The work of alumni Jasmeen Bains (MLA 2013), Matthew Blunderfield (MArch 2014), Javid Alibhai (MArch 2014), Robin Heathcote (MLA 2013), and Benjamin Matthews (MLA 2013) was recently featured in an article written for the Journal of Architectural Education. The article, titled “Grounding Diaspora”, was based on work done for a Fall 2012 option studio taught by Alison Hirsch, Aroussiak Gabrielian, and Andrea Mantin.
Students were asked to reconsider concepts of democracy, justice, citizenship, and multiculturalism (multi-ethnic, multi-racial) in city planning and urban & public space design. Instructors Hirsch and Gabrielian used the student concepts and designs to write an article focusing on the method of instruction used in the course, the global dynamics of migration and settlement, and the cultural practices of ritual and everyday expression in Queens, New York.
“The term 'diaspora' connotes a dynamic social formation—a process of settlement and a tenuous sense of belonging based on the negotiation between the collective memory of home and responsive adaptations to host locales. While a global phenomenon, the local impact of shifting patterns of settlement in the multicultural city transforms urban spaces through the varied and overlapping inscriptions of new and adapted rituals. Using a Landscape Architecture studio conducted at the University of Toronto as the experimental means through which to investigate diasporic and transnational urban settlement and its implications for design, this paper focuses on final proposals for the case study site—a particular area of contestation in Queens, New York—as well as the pedagogical methodology used to generate them.”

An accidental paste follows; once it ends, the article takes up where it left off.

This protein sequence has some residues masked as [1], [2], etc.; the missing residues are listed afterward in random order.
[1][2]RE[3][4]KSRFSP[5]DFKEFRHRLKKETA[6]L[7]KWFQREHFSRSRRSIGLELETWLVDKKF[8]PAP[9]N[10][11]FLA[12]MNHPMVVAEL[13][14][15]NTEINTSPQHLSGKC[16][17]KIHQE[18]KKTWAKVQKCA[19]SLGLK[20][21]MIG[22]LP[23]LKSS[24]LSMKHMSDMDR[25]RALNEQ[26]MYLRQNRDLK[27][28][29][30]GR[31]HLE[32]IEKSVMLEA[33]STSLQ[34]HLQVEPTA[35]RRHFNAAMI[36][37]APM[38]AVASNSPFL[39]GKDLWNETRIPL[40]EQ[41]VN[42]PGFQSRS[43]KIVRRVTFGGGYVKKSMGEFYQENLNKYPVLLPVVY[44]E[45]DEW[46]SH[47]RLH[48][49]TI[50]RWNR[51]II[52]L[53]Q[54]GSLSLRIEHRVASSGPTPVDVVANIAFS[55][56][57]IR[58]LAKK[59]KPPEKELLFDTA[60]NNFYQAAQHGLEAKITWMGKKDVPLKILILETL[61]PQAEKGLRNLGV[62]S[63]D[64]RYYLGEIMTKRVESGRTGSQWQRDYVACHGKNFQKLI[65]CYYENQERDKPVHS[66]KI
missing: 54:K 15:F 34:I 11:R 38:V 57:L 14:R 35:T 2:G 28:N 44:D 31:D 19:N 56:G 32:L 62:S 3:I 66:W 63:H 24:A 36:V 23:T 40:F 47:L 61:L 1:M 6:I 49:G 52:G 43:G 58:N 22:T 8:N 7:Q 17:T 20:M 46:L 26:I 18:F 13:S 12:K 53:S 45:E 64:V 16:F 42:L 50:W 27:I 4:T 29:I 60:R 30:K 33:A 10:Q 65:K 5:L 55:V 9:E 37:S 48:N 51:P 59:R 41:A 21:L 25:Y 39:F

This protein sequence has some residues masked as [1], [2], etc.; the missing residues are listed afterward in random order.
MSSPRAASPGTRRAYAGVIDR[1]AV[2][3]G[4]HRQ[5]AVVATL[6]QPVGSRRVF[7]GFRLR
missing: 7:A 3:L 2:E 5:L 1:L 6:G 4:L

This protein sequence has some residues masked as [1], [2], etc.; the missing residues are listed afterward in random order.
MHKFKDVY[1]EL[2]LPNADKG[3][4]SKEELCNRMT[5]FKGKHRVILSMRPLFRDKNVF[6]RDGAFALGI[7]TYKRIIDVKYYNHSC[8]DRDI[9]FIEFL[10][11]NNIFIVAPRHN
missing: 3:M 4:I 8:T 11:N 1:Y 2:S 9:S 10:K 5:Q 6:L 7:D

To view the full article, visit the Journal of Architectural Education.